It is in this way, then, that we come to learn that Ygam is full of wild Om, which critics label to be ‘pests’ from the Draag perspective. This is technically true, as the Draag’s ‘de-Om’ campaigns go on to show, but this implies a carelessness, perhaps even an evil, on the Draags’ part, that simply isn’t there. Yes, kids torture Om, and the Draags do not trust them, but their behavior is decidedly amoral, which is yet another inversion of the didacticism implicit not only in animation, but sci-fi as a whole. The expected trope is to have a clear-cut enemy, yet the Draags are recognizably human, and the Om, amidst scenes of silly bickering among themselves, almost feel as if they’re getting precisely what they deserve. The viewer’s empathy is directed, re-directed, and torpedoed in ways that are uncommon to animation, with any need for some evildoer is obviated by the Om’s own patterns of behavior. The Om, for instance, ‘duel’ with their arms tied behind their backs, and beasts attached to their bodies (thus using them as the Om are used by the Draag); they live as tribes, forever at war, and are ridiculously ignorant, sometimes imparting a heavy-handed, allegorical quality to the tale that often gets ‘saved’ at the last moment by one or two tricks of the script. In fact, one of the film’s best moments is a seemingly throwaway shot of the Om after they’ve assimilated Draag technology, and are now sitting in rows, waiting to communicate. It is easy to miss, for it only lasts a few seconds, but is a set-up eerily reminiscent of the Draags’ own lecture hall, suggesting that all the races of the planet are intertwined by cycles they seem to take control of, but can’t quite fully understand. No, Fantastic Planet can never have the depth of the best films in this class, but these are, nonetheless, novel and interesting ways to handle the sort of intellectual queries which usually get little more than comic-book level treatment elsewhere.
Other stand-out scenes include the film’s ending, wherein the Om observe the Draag mating ritual: a dance between white, Greek-like bodies whose heads have been replaced with Draag avatars or ‘spirits’ (this is not explained). It’s compelling partly because the bodies are so clearly human, as opposed to Om or Draag, while the scene’s scoring implies a depth and magic that the Om cannot begin to understand, preferring, as they do, to find little more than weaknesses to exploit in the ceremony. It is a beautiful sequence that neither can allow to continue. Then, there are Fantastic Planet’s creatures, all uniformly well-designed, including an odd, plant-like being caged within its own body, which attracts small, bat-like animals that it grabs with his ‘nose,’ shakes to death, and throws against the earth. There’s both laughter from the thing and a recognizable face: another touch, really, that gets at the logic of dream-scapes and children’s way of viewing the world (and evil, in particular) that still respects kids’ intelligence. Yet one of the film’s best decisions is in how much it leaves unexplained — the what and why of the planet’s animals, the more obscure portions of the Draags’ meditation (such as when they change shapes before sleep), or why their mating ritual pivots on Greek and Roman statues that, in 1973, and still in 2015, are often considered — for whatever reason — the ‘peak’ of human civilization. None of this implies plot-holes, for none of this is necessary to the film’s more superficial movements. Yet over-explaining things that ought to function merely as hints would do away an allure, a desire to probe, think, that only mystery can adequately provide, and that goes well beyond the territory of plot, and into the deeper stuff of narrative.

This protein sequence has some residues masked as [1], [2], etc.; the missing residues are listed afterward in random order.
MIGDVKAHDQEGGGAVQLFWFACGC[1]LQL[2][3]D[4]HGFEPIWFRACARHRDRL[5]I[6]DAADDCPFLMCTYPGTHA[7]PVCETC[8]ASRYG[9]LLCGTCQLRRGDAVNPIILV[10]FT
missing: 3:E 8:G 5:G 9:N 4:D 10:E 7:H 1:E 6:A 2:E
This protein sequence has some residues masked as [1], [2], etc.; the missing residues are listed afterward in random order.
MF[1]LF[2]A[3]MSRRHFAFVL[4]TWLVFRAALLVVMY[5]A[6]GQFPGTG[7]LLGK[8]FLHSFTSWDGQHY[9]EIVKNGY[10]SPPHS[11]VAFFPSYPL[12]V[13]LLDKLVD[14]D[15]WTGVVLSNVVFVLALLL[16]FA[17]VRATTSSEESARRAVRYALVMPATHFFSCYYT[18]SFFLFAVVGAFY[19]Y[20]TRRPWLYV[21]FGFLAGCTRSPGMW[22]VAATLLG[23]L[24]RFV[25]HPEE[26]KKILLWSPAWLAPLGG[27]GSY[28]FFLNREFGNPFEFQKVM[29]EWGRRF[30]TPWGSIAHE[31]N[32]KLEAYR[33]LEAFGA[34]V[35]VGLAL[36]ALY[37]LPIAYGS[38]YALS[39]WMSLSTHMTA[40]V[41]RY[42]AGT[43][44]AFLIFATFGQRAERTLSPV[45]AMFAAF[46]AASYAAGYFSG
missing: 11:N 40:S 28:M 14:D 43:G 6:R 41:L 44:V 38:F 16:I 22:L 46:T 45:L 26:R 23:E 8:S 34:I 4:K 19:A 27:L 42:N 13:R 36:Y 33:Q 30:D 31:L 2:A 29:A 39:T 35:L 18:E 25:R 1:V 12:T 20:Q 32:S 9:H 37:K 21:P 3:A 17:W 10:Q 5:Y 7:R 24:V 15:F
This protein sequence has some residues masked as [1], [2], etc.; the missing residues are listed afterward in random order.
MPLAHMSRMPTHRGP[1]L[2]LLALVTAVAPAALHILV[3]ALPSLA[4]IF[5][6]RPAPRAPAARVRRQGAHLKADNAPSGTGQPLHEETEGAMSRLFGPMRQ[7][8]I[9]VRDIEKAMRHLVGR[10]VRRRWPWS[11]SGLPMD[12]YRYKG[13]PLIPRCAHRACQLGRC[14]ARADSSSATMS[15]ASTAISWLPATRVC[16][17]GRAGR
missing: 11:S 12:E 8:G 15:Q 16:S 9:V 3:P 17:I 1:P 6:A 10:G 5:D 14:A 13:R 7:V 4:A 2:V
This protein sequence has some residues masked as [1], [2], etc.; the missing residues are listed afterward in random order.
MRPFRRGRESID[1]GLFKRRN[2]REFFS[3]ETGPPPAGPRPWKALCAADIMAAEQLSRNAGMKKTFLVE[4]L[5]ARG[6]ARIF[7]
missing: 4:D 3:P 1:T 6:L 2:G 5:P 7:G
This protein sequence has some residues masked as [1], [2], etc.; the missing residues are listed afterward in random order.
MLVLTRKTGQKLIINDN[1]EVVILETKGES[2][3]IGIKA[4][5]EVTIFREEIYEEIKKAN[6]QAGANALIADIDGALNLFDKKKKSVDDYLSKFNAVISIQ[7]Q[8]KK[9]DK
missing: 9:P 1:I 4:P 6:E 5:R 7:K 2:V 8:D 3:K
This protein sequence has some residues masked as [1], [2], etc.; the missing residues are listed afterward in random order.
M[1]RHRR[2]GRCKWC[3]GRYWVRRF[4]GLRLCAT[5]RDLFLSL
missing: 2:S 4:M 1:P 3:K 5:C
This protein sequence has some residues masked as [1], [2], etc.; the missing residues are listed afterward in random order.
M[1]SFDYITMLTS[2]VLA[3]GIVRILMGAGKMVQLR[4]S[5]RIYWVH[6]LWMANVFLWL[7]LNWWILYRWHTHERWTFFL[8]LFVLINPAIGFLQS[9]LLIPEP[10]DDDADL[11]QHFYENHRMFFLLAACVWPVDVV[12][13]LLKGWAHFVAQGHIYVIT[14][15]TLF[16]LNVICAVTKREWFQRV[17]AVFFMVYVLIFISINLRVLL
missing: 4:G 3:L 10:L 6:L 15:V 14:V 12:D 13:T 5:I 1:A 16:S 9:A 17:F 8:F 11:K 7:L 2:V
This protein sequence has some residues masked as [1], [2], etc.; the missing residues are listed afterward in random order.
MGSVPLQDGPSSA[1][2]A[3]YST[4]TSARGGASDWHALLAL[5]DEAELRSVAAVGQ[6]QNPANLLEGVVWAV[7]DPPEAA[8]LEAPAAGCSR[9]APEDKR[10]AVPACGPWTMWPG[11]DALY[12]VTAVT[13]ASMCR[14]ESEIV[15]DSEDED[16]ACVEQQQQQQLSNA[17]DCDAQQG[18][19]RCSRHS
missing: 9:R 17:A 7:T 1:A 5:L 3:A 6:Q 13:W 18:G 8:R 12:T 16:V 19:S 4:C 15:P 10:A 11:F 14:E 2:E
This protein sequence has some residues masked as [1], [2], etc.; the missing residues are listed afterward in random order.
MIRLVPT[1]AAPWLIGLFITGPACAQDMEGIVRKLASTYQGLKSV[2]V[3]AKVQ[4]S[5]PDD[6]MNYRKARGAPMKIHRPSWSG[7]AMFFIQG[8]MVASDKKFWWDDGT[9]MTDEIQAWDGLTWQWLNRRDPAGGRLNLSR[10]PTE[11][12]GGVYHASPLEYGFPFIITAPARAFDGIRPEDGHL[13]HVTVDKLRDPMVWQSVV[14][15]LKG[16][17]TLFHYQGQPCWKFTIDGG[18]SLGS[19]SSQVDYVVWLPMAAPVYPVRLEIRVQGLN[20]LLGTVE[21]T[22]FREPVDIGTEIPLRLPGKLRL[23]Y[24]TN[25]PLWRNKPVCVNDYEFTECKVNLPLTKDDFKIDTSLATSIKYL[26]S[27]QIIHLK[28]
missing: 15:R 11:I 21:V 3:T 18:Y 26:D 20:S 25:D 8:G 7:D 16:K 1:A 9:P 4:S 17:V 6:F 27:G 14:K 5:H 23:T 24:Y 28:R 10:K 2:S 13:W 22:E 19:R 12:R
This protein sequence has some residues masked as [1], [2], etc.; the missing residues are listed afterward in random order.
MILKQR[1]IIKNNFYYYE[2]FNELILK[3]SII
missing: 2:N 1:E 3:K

La Planète sauvage is neither a great work of art, nor even the best example of what animation is capable of, but is still a very good film. More importantly, however, it is a film that suggests where animation’s greatest strengths lie — its lack of corrals, the ability to use mere archetypes as opposed to fully fleshed-out characters — and where its pitfalls run. Too often, animation’s historical trends, a la its audience, and the ideas the medium often attracts, is taken as a carte blanche to pander to just these elements in predictable ways. Despite its mere 71-minute run time, however, Laloux and Topor were able to push boundaries with something that, at first glance, just seemed so low-tech, so minimally processed, and un-dimensioned. Yet that stipulation, too, is important, since after a good work of art runs you through its tricks, novelties, questions, answers, and deceits, there is nothing left ‘at first glance,’ but much in the second, and even more for the third.